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'From Swastika To Jim Crow'
Improving Black-Jewish Relations
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Background on the film From Swastika to Jim Crow

Sample Materials:
Background on the film From Swastika to Jim Crow
Themes Covered by the film From Swastika to Jim Crow
Discussion Questions on Black-Jewish Relations
Bibliography of Related Resources and Organizations
Moderating a Discussion: Some Guidelines for Discussion Leaders
 

Introduction to The Film

Based on a book by the late Gabrielle Simon Edgcomb, the film From Swastika to Jim Crow tells the little-known story of two different cultures that share elements of a common burden of oppression. Jewish refugee scholars who fled Nazi Germany and arrived in the United States were often excluded from mainstream American universities due to anti-Semitism and anti-foreigner sentiment. Some found employment in an unusual place - Black colleges in the segregated South.

Through interviews and anecdotes, viewers learn how two very different peoples adapted and even flourished in difficult and harsh circumstances. While it specifically focuses on Black-Jewish relations, From Swastika to Jim Crow provides an opportunity for dialogue for all people who seek ways of fighting injustice and securing dignity for all. This discussion guide was designed with that goal in mind. It is our hope that this film will be used as a springboard for dialogue in communities where racial tensions have existed, in places where people are unaware of this unique chapter of American history and in communities that work to maintain communication and dialogue among their diverse members.

Background

In January of 1933, Adolf Hitler and his Nazi Party legally and democratically rose to power in Germany. Almost immediately, Hitler began a systematic campaign of oppression and terror against Jews, who up until that point had been an integral part of German culture, commerce, and education. Jewish businesses were boycotted on April 1, 1933, but following an international outcry that boycott was limited to one day. Soon after, Hitler placed economic sanctions on Jews and limited their right to practice their trades. On April 25, 1933, the Law for Preventing Overcrowding in German Schools and Schools of Higher Education took effect. This law restricted enrollment of Jews and soon thereafter Jewish professors began to be dismissed from universities. While few, if any, could imagine that by 1941 the Germans would begin the systematic slaughter of Jews - a slaughter that over the next four years would take the lives of close to six million souls - many of these scholars realized in the early 1930s that Jews had no future in Germany and fled to the United States. Most of the 1,200 refugee scholars who arrived in this country could not find work in their fields. A small number, however, would end up in the historically Black colleges of the American South.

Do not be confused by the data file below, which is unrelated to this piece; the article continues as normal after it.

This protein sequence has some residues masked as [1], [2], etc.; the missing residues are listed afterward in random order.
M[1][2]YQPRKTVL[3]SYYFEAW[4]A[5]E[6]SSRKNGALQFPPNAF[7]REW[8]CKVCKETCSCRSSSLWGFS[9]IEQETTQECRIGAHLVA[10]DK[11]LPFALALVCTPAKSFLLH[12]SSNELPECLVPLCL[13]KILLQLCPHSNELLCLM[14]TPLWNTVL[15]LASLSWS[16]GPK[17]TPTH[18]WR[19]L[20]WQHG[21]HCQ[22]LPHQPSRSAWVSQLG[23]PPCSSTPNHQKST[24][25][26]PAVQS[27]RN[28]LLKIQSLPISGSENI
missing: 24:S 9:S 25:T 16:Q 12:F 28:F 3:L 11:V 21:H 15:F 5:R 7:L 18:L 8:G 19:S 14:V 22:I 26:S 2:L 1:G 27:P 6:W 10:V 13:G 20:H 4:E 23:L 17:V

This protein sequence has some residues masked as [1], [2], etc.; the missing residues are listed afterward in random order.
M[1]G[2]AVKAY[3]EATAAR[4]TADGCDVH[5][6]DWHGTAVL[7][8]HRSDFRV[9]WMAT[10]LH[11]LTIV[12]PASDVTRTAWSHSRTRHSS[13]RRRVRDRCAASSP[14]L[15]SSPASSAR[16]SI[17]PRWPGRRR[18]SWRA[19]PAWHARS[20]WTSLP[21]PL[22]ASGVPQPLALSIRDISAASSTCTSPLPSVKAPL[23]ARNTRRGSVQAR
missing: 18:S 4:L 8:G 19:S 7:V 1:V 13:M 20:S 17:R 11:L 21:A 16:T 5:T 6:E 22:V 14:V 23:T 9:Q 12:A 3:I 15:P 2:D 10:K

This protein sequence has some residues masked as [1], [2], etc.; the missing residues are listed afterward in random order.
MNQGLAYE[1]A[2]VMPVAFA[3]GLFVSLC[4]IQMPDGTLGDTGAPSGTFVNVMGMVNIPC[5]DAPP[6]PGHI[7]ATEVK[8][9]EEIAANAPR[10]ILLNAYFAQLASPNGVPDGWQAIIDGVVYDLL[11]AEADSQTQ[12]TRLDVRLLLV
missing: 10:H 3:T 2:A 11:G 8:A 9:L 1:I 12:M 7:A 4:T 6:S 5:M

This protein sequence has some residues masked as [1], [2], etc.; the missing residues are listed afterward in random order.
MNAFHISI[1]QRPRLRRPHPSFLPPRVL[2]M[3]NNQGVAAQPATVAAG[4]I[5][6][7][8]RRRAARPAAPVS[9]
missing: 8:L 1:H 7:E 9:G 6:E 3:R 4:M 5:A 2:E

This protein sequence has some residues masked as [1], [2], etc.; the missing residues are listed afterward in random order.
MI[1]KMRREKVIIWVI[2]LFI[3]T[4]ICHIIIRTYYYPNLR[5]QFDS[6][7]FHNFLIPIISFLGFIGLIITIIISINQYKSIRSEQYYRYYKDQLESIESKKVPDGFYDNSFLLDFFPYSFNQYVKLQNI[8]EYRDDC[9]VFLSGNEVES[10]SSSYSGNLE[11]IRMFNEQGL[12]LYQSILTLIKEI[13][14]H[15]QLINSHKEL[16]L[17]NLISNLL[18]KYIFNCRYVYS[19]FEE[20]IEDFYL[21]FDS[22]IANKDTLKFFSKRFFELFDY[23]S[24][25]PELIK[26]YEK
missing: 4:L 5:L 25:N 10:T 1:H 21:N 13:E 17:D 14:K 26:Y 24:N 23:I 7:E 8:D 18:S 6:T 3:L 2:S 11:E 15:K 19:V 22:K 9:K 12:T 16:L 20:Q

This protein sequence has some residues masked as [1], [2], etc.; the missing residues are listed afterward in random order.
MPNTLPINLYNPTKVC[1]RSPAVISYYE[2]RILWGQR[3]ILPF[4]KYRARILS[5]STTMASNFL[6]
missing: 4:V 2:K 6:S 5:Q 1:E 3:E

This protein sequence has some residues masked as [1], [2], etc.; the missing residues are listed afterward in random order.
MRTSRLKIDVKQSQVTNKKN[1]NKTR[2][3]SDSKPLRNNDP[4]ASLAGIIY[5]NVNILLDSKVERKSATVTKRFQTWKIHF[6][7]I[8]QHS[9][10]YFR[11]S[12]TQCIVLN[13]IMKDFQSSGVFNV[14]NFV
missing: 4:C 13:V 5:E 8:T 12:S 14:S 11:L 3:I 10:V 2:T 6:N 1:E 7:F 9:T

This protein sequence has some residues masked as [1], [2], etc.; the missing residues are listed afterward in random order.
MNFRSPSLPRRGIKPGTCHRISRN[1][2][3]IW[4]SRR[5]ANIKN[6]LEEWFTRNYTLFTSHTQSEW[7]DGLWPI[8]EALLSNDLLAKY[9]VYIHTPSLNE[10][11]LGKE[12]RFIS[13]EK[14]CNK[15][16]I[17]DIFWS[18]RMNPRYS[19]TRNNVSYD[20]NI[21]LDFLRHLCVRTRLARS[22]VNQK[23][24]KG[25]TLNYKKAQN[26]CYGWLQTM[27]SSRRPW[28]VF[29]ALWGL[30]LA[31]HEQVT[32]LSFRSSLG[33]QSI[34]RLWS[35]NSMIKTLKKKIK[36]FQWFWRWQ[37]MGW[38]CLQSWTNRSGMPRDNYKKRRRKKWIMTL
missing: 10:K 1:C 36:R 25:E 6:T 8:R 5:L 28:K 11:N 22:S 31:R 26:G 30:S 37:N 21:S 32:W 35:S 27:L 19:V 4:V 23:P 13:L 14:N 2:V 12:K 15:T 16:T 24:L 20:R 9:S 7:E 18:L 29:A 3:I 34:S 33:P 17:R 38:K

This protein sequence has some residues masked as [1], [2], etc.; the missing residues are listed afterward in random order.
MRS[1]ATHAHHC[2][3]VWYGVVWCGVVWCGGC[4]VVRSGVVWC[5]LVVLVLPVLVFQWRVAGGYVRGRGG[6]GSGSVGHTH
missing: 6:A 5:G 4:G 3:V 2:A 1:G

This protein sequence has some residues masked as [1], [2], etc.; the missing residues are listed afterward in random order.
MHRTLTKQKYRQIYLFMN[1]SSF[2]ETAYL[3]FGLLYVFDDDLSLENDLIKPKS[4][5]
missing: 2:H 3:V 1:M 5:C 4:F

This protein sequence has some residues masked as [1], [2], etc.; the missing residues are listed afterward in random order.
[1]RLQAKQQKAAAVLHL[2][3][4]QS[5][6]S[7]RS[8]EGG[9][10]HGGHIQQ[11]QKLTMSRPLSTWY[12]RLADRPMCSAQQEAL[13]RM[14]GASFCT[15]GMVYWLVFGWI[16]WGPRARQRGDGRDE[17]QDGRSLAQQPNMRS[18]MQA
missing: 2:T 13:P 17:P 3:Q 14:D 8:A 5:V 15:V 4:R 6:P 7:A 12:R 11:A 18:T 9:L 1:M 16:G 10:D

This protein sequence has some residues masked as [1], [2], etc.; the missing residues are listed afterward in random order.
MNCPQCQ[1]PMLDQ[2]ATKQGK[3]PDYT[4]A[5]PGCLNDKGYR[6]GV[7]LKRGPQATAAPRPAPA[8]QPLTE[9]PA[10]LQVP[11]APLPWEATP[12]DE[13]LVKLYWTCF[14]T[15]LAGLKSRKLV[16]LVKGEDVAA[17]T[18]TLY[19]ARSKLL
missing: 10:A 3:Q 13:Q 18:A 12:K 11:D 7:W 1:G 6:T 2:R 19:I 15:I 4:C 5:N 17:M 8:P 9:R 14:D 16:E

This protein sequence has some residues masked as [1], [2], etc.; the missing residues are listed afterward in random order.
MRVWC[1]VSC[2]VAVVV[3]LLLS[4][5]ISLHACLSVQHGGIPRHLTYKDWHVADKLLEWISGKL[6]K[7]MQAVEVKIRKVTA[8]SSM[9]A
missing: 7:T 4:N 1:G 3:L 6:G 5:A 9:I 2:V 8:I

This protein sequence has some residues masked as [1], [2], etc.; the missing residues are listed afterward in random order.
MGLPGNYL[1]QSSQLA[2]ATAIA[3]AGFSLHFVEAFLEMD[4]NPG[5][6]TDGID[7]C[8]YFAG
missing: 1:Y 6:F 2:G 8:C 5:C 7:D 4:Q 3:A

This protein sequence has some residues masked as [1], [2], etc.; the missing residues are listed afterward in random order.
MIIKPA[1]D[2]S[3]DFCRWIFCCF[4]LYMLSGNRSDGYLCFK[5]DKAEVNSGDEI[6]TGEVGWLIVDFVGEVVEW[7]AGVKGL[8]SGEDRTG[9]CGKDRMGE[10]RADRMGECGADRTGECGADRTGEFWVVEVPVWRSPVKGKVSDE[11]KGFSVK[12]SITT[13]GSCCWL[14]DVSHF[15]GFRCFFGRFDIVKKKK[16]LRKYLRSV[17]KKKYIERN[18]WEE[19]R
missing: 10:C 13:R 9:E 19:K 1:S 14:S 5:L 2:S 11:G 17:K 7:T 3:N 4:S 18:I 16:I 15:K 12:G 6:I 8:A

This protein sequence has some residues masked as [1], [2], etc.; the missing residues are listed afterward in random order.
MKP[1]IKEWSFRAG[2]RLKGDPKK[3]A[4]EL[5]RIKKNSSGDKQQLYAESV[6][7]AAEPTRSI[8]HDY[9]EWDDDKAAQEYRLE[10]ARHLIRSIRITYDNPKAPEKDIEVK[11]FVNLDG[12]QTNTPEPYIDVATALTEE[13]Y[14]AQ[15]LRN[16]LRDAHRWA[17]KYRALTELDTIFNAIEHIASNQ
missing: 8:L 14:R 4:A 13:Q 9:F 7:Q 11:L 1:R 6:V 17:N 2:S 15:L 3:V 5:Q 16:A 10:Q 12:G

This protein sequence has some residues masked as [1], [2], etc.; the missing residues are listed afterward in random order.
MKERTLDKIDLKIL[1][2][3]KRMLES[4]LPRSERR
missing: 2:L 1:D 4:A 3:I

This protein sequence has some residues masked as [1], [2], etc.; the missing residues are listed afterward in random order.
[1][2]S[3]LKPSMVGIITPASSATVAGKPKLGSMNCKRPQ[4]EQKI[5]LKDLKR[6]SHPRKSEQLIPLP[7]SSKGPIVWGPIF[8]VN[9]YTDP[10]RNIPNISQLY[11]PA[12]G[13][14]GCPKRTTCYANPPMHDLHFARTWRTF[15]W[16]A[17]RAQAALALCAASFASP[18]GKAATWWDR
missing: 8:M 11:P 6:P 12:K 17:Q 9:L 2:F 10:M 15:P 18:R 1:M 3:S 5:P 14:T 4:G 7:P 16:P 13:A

In many ways, these scholars discovered that the American South was not unlike Germany in the mid 1 930s before mass murder became the policy of the German state. Southern Blacks lived under the oppression of the Jim Crow laws, which legislated the strict segregation of Blacks from Whites. Forbidden from attending the same schools, eating in the same restaurants, playing in the same parks, Blacks were considered second-class citizens.

The historically Black private colleges represented a rare opportunity for educational advancement and were havens for aspiring young Blacks. Exempt from local segregation laws, they were one of the few places where Blacks could freely associate with Whites without being arrested under the myriad of ordinances enforcing segregation. Many of these colleges needed qualified teachers and saw in these refugees prominent scholars to attract to their campuses, and who, having fled oppression themselves, might have special sensitivity to the experience of the Black students they would teach. For the scholars, employment at the Black colleges offered an invaluable opportunity to continue their professional work at a time when work in their fields was scarce.

Fifty-one refugee scholars would end up taking positions in 19 different institutions. Shunned by the White community for being both Jewish and foreign, unable to fully integrate with the Black community due to segregation laws, the experience of the refugee scholars would prove to be very difficult but, in many cases, very rewarding.

As Gabrielle Edgcomb writes in her book, From Swastika to Jim Crow, “The significance of this historical episode lies in the encounter between two diverse groups of people, both victims of extreme manifestations of racist oppression and persecution, albeit under vastly different historical conditions. The Europeans came out of a middle class intellectual environment. African Americans at the time were two and three generations removed from slavery, under which even learning to read had been generally forbidden.”

This film is the story of that historic encounter.

The Scholars

The following scholars are highlighted in the film:

ERNST MANASSE
Professor of German, Latin and Philosophy
North Carolina Central University (previously known as North Carolina College for Negroes)
Durham, North Carolina
1939 - 1973

LORE RASMUSSEN
Elementary Education instructor
Talledega College
Talladega, Alabama
1949 - 1955

JOHN HERZ
Professor of Political Science
Howard University
Washington, D.C.
1941 - 1943, 1948 - 1952

VIKTOR LOWENFELD
Professor of Art
Hampton Institute
Hampton, Virginia
1939 - 1946

FRITZ PAPPENHEIM
Professor of German and Economics
Talladega College
Talladega, Alabama
1944 - 1952

ERNST BORINSKI
Professor of Sociology, German and Russian
Tougaloo College
Tougaloo, Mississippi
1947 - 1983

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